What you need to do is look at what you are going to use the prosthesis for and how much you're going to get out of it. Also, look at your local limb centre and see if they have the staff that are able to meet your needs, I've been a patient of my limb centre since 2004 and have yet to receive a usable prosthesis and it's only been in the last six months that they've even employed somebody that have experience setting up a knee that is able to go down stairs in fact it's so rare for them to have a patient that needs to use stairs that they do not even have a set of steps anywhere within the centre and have to use an outdoor fire escape attached to the building across the road.

Whether you go for another MPC knee or a more traditional mechanical knee personally I believe that you will be better off going private and knowing that the components used are what you want rather than what the NHS can afford. It's all down to personal preference and what is available to you within your part of the NHS but personally when it comes down to where I spend my money I'd rather live in a small house and be able to experience the whole world than live in a castle that becomes my prison.

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Thanks all.

and OneBlue - good to hear from you again!

Had a 2-week trial on a 2nd hand C and was very impressed. Went out to France on on survey for a week and was very impressed on all fronts. Climb ladders, crawl in bilges ++.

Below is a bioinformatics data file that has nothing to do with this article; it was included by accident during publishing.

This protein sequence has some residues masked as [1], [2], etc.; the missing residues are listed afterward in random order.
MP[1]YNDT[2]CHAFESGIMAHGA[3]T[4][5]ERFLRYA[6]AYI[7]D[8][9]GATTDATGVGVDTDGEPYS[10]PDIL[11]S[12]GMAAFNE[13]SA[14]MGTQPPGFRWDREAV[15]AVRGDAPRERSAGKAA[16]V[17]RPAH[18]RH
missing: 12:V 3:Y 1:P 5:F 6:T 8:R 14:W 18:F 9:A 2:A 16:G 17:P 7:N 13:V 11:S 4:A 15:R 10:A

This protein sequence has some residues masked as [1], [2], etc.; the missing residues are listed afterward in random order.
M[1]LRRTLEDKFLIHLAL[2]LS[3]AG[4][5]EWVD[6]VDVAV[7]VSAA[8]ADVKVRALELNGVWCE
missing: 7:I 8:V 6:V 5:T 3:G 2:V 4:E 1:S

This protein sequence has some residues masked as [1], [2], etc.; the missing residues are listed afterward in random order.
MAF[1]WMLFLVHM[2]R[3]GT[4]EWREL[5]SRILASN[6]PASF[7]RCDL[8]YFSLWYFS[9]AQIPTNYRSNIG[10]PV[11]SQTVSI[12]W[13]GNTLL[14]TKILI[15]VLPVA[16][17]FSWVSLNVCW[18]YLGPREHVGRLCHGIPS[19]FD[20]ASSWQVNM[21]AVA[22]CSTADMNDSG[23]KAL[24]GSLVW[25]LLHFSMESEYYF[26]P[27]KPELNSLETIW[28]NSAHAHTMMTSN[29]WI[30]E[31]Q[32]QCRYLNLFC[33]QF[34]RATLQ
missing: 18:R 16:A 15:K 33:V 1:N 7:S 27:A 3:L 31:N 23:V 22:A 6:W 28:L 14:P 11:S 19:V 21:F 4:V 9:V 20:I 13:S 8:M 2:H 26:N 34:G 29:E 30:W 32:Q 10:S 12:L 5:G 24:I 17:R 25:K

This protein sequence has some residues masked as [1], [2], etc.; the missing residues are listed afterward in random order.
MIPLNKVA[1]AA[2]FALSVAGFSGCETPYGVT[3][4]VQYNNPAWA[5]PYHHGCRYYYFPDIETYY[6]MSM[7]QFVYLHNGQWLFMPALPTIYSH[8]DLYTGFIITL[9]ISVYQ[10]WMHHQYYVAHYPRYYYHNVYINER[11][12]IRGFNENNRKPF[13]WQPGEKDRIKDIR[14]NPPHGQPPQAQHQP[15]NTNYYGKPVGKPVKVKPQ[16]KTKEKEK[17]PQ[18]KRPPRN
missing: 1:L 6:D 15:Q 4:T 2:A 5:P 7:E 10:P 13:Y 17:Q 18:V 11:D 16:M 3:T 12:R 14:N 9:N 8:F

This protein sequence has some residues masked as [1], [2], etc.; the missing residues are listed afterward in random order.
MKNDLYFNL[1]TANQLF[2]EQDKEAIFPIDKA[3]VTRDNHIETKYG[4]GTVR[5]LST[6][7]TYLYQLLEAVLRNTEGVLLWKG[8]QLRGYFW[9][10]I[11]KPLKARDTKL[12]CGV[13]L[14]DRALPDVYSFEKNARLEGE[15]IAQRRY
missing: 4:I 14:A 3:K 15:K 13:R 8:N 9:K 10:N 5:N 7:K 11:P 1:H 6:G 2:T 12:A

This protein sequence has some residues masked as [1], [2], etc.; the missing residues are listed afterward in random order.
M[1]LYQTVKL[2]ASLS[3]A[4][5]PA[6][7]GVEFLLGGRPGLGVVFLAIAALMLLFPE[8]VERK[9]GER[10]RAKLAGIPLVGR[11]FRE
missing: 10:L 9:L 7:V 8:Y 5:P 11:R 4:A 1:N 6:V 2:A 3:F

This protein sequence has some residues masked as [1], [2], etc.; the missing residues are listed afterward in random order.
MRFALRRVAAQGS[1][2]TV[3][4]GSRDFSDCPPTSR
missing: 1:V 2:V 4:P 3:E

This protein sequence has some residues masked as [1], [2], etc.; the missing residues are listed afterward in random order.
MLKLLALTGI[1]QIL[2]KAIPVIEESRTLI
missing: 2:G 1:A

Compared to the Rheo the C is better. period. Noticed it most on down slopes. If I had the money I would go fot it; I havent and there is no insurance. I hear the Genium is better....

In the UK I guess there is a post code lottery. I am surprised Grum had to to fight for a Mauch (I think they are advanced rather thans simple in the mechanical hierarchy!). When I lost my leg If I had been Portsmouth based I could have ad a C!! I tried a number of knees and thought the Mauch was the best for me: control, stairs, free for cylicng, locked for ladders. I rejected the endolite ip.

My NHS service has been brilliant from day 1.

Just been given a water aciivity leg with a water reisistant verion of the 3R95 and an ankle that can rotate 90 degrees. So can get under boats when on a drying mooring (work); sail and dive.

...and with Grum's last point, yes I would sell the house to escape the castle/prison to go private if I had to; fortunately the NHS has delivered. i was working in Turkey and Spain last week; UK and Sardinia this week, Italy and France the week after.

and best to all